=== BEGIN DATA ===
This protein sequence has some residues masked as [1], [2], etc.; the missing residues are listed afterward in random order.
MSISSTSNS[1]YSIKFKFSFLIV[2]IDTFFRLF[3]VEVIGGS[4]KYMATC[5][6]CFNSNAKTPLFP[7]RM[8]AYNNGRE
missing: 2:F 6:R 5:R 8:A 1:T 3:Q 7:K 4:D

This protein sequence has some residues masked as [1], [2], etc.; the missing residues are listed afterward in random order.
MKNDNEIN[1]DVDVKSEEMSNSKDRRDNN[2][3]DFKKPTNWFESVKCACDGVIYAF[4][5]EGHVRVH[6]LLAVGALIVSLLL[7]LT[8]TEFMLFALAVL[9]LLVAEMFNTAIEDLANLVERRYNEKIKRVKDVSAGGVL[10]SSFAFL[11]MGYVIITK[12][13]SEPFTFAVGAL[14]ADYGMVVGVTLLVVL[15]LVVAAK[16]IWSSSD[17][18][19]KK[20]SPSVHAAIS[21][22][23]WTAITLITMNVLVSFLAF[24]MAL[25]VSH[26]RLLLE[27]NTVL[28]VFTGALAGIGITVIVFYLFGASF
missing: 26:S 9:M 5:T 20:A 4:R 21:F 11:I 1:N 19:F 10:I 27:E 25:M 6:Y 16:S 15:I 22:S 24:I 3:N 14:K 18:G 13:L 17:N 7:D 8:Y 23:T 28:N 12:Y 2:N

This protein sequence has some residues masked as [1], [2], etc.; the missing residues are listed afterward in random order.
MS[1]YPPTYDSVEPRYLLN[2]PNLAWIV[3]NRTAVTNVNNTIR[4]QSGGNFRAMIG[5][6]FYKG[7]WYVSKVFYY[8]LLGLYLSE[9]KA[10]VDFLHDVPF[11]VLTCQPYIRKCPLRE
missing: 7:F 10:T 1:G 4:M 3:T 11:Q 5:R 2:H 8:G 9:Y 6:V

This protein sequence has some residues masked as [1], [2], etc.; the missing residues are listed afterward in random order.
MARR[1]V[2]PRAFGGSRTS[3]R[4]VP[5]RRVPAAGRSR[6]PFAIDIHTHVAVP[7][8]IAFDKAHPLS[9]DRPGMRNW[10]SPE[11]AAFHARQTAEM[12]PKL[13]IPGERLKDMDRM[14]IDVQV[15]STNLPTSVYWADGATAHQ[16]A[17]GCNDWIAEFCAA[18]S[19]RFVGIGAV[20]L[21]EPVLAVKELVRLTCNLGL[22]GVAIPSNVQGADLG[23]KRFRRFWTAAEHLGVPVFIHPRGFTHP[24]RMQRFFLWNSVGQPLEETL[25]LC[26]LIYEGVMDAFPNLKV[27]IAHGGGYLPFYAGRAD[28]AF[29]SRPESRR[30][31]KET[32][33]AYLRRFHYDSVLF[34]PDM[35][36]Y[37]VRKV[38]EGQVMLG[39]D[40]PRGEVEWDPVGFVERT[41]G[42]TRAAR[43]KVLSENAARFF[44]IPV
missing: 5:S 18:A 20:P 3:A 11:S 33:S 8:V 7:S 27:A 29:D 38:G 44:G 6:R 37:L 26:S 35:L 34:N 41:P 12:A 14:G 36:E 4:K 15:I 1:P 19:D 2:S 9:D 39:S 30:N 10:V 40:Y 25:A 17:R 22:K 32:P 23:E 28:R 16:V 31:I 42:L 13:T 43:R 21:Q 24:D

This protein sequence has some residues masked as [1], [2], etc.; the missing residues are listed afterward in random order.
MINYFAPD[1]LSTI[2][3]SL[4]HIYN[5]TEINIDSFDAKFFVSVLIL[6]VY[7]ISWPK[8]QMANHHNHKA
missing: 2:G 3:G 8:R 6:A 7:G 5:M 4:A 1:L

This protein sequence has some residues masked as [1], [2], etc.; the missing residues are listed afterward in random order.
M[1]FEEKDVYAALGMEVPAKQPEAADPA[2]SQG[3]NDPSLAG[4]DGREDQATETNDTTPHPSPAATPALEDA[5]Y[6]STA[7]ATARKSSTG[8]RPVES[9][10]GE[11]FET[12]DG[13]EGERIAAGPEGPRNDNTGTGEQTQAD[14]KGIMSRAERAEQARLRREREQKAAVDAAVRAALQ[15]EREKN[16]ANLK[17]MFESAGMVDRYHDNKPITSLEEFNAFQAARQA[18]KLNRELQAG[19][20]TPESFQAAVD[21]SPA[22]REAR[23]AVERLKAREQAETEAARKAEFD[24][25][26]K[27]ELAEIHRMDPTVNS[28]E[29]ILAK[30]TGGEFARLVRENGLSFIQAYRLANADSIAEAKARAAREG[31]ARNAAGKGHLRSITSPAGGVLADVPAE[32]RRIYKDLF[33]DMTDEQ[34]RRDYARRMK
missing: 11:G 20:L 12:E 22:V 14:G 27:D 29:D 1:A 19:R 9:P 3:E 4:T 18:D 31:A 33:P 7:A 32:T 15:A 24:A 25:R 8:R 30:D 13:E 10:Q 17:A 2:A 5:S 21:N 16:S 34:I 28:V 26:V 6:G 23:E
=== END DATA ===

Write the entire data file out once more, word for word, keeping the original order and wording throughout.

This protein sequence has some residues masked as [1], [2], etc.; the missing residues are listed afterward in random order.
MSISSTSNS[1]YSIKFKFSFLIV[2]IDTFFRLF[3]VEVIGGS[4]KYMATC[5][6]CFNSNAKTPLFP[7]RM[8]AYNNGRE
missing: 2:F 6:R 5:R 8:A 1:T 3:Q 7:K 4:D

This protein sequence has some residues masked as [1], [2], etc.; the missing residues are listed afterward in random order.
MKNDNEIN[1]DVDVKSEEMSNSKDRRDNN[2][3]DFKKPTNWFESVKCACDGVIYAF[4][5]EGHVRVH[6]LLAVGALIVSLLL[7]LT[8]TEFMLFALAVL[9]LLVAEMFNTAIEDLANLVERRYNEKIKRVKDVSAGGVL[10]SSFAFL[11]MGYVIITK[12][13]SEPFTFAVGAL[14]ADYGMVVGVTLLVVL[15]LVVAAK[16]IWSSSD[17][18][19]KK[20]SPSVHAAIS[21][22][23]WTAITLITMNVLVSFLAF[24]MAL[25]VSH[26]RLLLE[27]NTVL[28]VFTGALAGIGITVIVFYLFGASF
missing: 26:S 9:M 5:T 20:A 4:R 21:F 11:I 1:N 19:F 10:I 27:E 25:M 6:Y 16:S 15:I 22:S 24:I 3:N 14:K 18:G 13:L 17:N 7:D 8:Y 23:T 28:N 12:Y 2:N

This protein sequence has some residues masked as [1], [2], etc.; the missing residues are listed afterward in random order.
MS[1]YPPTYDSVEPRYLLN[2]PNLAWIV[3]NRTAVTNVNNTIR[4]QSGGNFRAMIG[5][6]FYKG[7]WYVSKVFYY[8]LLGLYLSE[9]KA[10]VDFLHDVPF[11]VLTCQPYIRKCPLRE
missing: 7:F 10:T 1:G 4:M 3:T 11:Q 5:R 2:H 8:G 9:Y 6:V

This protein sequence has some residues masked as [1], [2], etc.; the missing residues are listed afterward in random order.
MARR[1]V[2]PRAFGGSRTS[3]R[4]VP[5]RRVPAAGRSR[6]PFAIDIHTHVAVP[7][8]IAFDKAHPLS[9]DRPGMRNW[10]SPE[11]AAFHARQTAEM[12]PKL[13]IPGERLKDMDRM[14]IDVQV[15]STNLPTSVYWADGATAHQ[16]A[17]GCNDWIAEFCAA[18]S[19]RFVGIGAV[20]L[21]EPVLAVKELVRLTCNLGL[22]GVAIPSNVQGADLG[23]KRFRRFWTAAEHLGVPVFIHPRGFTHP[24]RMQRFFLWNSVGQPLEETL[25]LC[26]LIYEGVMDAFPNLKV[27]IAHGGGYLPFYAGRAD[28]AF[29]SRPESRR[30][31]KET[32][33]AYLRRFHYDSVLF[34]PDM[35][36]Y[37]VRKV[38]EGQVMLG[39]D[40]PRGEVEWDPVGFVERT[41]G[42]TRAAR[43]KVLSENAARFF[44]IPV
missing: 5:S 18:A 20:P 3:A 11:S 33:S 8:V 7:S 27:A 29:D 38:G 44:G 6:R 37:L 26:S 35:L 34:N 41:P 12:A 14:G 36:E 4:K 15:I 1:P 19:D 2:S 9:D 39:S 30:N 10:V 40:Y 25:A 17:R 22:K 32:P 23:E 28:R 16:V 31:I 42:L 13:T 43:R 21:Q 24:D

This protein sequence has some residues masked as [1], [2], etc.; the missing residues are listed afterward in random order.
MINYFAPD[1]LSTI[2][3]SL[4]HIYN[5]TEINIDSFDAKFFVSVLIL[6]VY[7]ISWPK[8]QMANHHNHKA
missing: 2:G 3:G 8:R 6:A 7:G 5:M 4:A 1:L

This protein sequence has some residues masked as [1], [2], etc.; the missing residues are listed afterward in random order.
M[1]FEEKDVYAALGMEVPAKQPEAADPA[2]SQG[3]NDPSLAG[4]DGREDQATETNDTTPHPSPAATPALEDA[5]Y[6]STA[7]ATARKSSTG[8]RPVES[9][10]GE[11]FET[12]DG[13]EGERIAAGPEGPRNDNTGTGEQTQAD[14]KGIMSRAERAEQARLRREREQKAAVDAAVRAALQ[15]EREKN[16]ANLK[17]MFESAGMVDRYHDNKPITSLEEFNAFQAARQA[18]KLNRELQAG[19][20]TPESFQAAVD[21]SPA[22]REAR[23]AVERLKAREQAETEAARKAEFD[24][25][26]K[27]ELAEIHRMDPTVNS[28]E[29]ILAK[30]TGGEFARLVRENGLSFIQAYRLANADSIAEAKARAAREG[31]ARNAAGKGHLRSITSPAGGVLADVPAE[32]RRIYKDLF[33]DMTDEQ[34]RRDYARRMK
missing: 11:G 20:L 12:E 22:V 14:G 27:D 29:D 1:A 19:R 9:P 3:E 4:T 18:D 31:A 33:P 7:A 32:T 15:A 24:A 25:R 8:R 30:D 13:E 10:Q 17:A 2:A 5:S 21:N 16:S 34:I 28:V 26:V 6:G 23:E